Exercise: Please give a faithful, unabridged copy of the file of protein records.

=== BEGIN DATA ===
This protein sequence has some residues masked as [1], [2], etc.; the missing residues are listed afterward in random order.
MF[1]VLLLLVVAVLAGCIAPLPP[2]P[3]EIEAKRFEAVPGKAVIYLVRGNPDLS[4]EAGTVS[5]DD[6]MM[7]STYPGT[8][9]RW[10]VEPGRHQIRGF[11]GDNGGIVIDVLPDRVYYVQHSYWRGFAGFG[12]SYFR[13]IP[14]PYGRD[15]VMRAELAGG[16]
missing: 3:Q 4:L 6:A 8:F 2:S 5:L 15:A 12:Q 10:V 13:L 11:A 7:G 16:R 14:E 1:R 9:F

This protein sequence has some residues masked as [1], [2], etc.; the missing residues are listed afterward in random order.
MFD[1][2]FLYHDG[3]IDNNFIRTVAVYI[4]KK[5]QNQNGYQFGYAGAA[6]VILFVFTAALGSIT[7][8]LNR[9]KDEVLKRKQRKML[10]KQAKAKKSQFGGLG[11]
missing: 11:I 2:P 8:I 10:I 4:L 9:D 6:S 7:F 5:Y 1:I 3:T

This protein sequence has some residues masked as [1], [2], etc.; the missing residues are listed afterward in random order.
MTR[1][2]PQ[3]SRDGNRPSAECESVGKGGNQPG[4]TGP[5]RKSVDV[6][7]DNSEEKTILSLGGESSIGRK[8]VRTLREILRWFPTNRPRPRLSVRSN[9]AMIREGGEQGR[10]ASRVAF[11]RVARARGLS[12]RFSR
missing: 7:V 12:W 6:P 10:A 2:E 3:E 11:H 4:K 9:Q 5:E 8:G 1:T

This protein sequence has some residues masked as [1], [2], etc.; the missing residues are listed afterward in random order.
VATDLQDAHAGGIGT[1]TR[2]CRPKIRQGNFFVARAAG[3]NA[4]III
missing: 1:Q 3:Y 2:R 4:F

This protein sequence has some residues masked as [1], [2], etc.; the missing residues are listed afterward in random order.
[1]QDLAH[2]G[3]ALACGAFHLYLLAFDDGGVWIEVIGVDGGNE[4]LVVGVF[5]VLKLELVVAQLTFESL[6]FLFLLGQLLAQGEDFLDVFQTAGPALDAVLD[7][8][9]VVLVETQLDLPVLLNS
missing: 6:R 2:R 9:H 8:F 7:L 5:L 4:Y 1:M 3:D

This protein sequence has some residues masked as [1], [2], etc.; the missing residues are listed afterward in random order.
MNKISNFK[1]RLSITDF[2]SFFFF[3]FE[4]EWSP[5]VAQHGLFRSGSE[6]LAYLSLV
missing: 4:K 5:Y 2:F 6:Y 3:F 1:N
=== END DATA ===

This protein sequence has some residues masked as [1], [2], etc.; the missing residues are listed afterward in random order.
MF[1]VLLLLVVAVLAGCIAPLPP[2]P[3]EIEAKRFEAVPGKAVIYLVRGNPDLS[4]EAGTVS[5]DD[6]MM[7]STYPGT[8][9]RW[10]VEPGRHQIRGF[11]GDNGGIVIDVLPDRVYYVQHSYWRGFAGFG[12]SYFR[13]IP[14]PYGRD[15]VMRAELAGG[16]
missing: 3:Q 4:L 6:A 8:F 2:S 5:L 15:A 12:Q 10:V 13:L 11:A 7:G 16:R 14:E 1:R 9:F

This protein sequence has some residues masked as [1], [2], etc.; the missing residues are listed afterward in random order.
MFD[1][2]FLYHDG[3]IDNNFIRTVAVYI[4]KK[5]QNQNGYQFGYAGAA[6]VILFVFTAALGSIT[7][8]LNR[9]KDEVLKRKQRKML[10]KQAKAKKSQFGGLG[11]
missing: 11:I 2:P 8:I 10:I 4:L 9:D 6:S 7:F 5:Y 1:I 3:T

This protein sequence has some residues masked as [1], [2], etc.; the missing residues are listed afterward in random order.
MTR[1][2]PQ[3]SRDGNRPSAECESVGKGGNQPG[4]TGP[5]RKSVDV[6][7]DNSEEKTILSLGGESSIGRK[8]VRTLREILRWFPTNRPRPRLSVRSN[9]AMIREGGEQGR[10]ASRVAF[11]RVARARGLS[12]RFSR
missing: 7:V 12:W 6:P 10:A 2:E 3:E 11:H 4:K 9:Q 5:E 8:G 1:T

This protein sequence has some residues masked as [1], [2], etc.; the missing residues are listed afterward in random order.
VATDLQDAHAGGIGT[1]TR[2]CRPKIRQGNFFVARAAG[3]NA[4]III
missing: 1:Q 3:Y 2:R 4:F

This protein sequence has some residues masked as [1], [2], etc.; the missing residues are listed afterward in random order.
[1]QDLAH[2]G[3]ALACGAFHLYLLAFDDGGVWIEVIGVDGGNE[4]LVVGVF[5]VLKLELVVAQLTFESL[6]FLFLLGQLLAQGEDFLDVFQTAGPALDAVLD[7][8][9]VVLVETQLDLPVLLNS
missing: 6:R 2:R 9:H 8:F 7:L 5:L 4:Y 1:M 3:D

This protein sequence has some residues masked as [1], [2], etc.; the missing residues are listed afterward in random order.
MNKISNFK[1]RLSITDF[2]SFFFF[3]FE[4]EWSP[5]VAQHGLFRSGSE[6]LAYLSLV
missing: 4:K 5:Y 2:F 6:Y 3:F 1:N